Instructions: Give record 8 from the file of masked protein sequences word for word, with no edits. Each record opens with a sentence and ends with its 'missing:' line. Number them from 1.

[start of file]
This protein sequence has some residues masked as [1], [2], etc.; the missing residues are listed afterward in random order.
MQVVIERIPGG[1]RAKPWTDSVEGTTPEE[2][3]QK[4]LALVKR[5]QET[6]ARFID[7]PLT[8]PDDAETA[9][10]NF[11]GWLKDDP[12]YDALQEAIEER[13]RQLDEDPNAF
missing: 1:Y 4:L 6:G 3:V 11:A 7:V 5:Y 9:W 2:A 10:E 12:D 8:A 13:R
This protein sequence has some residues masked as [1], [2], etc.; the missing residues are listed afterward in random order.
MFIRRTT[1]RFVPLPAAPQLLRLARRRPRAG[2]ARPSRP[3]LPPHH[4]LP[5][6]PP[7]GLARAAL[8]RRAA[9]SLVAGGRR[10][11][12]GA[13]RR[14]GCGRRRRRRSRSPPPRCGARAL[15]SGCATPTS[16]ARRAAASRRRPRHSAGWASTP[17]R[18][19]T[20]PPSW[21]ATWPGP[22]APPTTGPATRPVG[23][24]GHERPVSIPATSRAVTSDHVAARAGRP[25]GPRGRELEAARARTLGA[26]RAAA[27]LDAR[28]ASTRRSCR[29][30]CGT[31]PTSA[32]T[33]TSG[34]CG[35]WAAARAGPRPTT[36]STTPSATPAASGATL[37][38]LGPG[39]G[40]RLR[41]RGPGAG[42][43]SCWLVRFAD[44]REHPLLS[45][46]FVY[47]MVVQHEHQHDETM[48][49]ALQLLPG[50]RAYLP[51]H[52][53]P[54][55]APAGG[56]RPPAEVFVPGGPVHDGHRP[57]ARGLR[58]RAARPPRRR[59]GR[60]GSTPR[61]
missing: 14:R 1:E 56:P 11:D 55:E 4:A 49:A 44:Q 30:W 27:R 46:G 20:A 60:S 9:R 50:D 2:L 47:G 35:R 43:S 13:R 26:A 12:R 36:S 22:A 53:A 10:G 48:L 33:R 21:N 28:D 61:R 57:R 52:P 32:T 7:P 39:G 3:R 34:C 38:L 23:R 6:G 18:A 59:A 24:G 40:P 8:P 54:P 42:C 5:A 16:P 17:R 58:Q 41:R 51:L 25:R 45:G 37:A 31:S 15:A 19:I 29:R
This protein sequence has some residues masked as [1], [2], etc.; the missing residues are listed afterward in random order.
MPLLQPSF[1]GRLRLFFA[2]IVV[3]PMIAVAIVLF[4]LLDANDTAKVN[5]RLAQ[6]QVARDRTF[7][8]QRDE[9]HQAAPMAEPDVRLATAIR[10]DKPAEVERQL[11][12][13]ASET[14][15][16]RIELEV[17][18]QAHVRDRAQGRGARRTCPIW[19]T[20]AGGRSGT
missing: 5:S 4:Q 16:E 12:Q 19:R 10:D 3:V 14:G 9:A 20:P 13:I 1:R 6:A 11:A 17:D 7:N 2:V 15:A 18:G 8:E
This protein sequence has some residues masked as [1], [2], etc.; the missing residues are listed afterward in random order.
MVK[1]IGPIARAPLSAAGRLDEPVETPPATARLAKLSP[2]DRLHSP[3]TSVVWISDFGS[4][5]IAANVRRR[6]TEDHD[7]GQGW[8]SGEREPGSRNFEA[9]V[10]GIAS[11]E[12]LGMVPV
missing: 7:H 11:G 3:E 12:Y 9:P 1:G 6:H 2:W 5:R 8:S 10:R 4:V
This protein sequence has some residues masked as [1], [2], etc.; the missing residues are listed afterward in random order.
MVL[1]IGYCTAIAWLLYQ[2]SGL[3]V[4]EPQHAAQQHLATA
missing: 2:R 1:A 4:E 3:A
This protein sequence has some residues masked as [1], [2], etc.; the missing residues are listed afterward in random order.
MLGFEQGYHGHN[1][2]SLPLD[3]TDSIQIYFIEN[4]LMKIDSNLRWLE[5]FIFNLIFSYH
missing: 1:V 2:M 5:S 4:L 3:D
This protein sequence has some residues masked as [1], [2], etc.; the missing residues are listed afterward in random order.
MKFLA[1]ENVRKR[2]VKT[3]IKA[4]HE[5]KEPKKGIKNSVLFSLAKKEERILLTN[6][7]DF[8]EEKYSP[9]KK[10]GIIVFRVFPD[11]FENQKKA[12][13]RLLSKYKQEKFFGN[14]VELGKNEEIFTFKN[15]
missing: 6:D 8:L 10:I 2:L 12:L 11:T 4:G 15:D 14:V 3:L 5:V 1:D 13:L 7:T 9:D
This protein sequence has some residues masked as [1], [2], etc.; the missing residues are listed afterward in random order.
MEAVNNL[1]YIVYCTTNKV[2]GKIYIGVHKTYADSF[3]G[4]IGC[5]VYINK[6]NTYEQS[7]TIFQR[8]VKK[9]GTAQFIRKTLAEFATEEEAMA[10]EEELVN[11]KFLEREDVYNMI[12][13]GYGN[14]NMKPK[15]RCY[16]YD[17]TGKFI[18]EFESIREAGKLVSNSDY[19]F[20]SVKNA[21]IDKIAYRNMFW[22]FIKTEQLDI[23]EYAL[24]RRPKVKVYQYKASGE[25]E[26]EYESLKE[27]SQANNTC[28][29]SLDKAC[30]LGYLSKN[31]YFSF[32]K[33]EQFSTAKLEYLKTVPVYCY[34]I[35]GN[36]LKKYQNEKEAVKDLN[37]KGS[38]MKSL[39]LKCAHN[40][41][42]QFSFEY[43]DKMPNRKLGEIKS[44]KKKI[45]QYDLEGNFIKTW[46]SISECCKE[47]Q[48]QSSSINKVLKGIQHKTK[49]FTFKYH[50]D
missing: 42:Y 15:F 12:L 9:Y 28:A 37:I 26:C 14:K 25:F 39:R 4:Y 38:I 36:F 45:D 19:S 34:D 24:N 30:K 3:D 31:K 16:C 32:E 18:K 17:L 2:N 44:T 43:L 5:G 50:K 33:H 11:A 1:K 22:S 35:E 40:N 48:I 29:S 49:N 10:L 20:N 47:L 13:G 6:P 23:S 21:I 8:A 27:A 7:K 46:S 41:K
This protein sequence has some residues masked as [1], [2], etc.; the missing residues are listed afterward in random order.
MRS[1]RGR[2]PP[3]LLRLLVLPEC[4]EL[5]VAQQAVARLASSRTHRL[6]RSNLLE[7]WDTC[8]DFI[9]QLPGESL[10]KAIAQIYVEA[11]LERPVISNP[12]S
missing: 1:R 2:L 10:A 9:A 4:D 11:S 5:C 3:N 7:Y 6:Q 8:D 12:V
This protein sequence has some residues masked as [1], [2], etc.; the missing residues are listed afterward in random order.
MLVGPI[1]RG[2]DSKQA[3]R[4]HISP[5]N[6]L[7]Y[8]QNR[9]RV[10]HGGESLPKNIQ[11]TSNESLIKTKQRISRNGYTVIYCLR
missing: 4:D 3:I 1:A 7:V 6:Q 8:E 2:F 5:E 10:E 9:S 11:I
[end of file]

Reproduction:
This protein sequence has some residues masked as [1], [2], etc.; the missing residues are listed afterward in random order.
MEAVNNL[1]YIVYCTTNKV[2]GKIYIGVHKTYADSF[3]G[4]IGC[5]VYINK[6]NTYEQS[7]TIFQR[8]VKK[9]GTAQFIRKTLAEFATEEEAMA[10]EEELVN[11]KFLEREDVYNMI[12][13]GYGN[14]NMKPK[15]RCY[16]YD[17]TGKFI[18]EFESIREAGKLVSNSDY[19]F[20]SVKNA[21]IDKIAYRNMFW[22]FIKTEQLDI[23]EYAL[24]RRPKVKVYQYKASGE[25]E[26]EYESLKE[27]SQANNTC[28][29]SLDKAC[30]LGYLSKN[31]YFSF[32]K[33]EQFSTAKLEYLKTVPVYCY[34]I[35]GN[36]LKKYQNEKEAVKDLN[37]KGS[38]MKSL[39]LKCAHN[40][41][42]QFSFEY[43]DKMPNRKLGEIKS[44]KKKI[45]QYDLEGNFIKTW[46]SISECCKE[47]Q[48]QSSSINKVLKGIQHKTK[49]FTFKYH[50]D
missing: 42:Y 15:F 12:L 9:Y 28:A 37:I 26:C 14:K 25:F 39:R 4:Y 38:I 36:F 45:D 19:S 34:D 24:N 30:K 3:D 31:K 16:C 32:E 18:K 17:L 2:N 44:T 43:L 5:G 50:K 33:H 11:A 1:K 22:S 35:E 40:N 48:I 29:S 49:N 10:L 20:N 47:L 13:G 6:P 23:S 21:I 8:A 27:A 7:K 46:S 41:K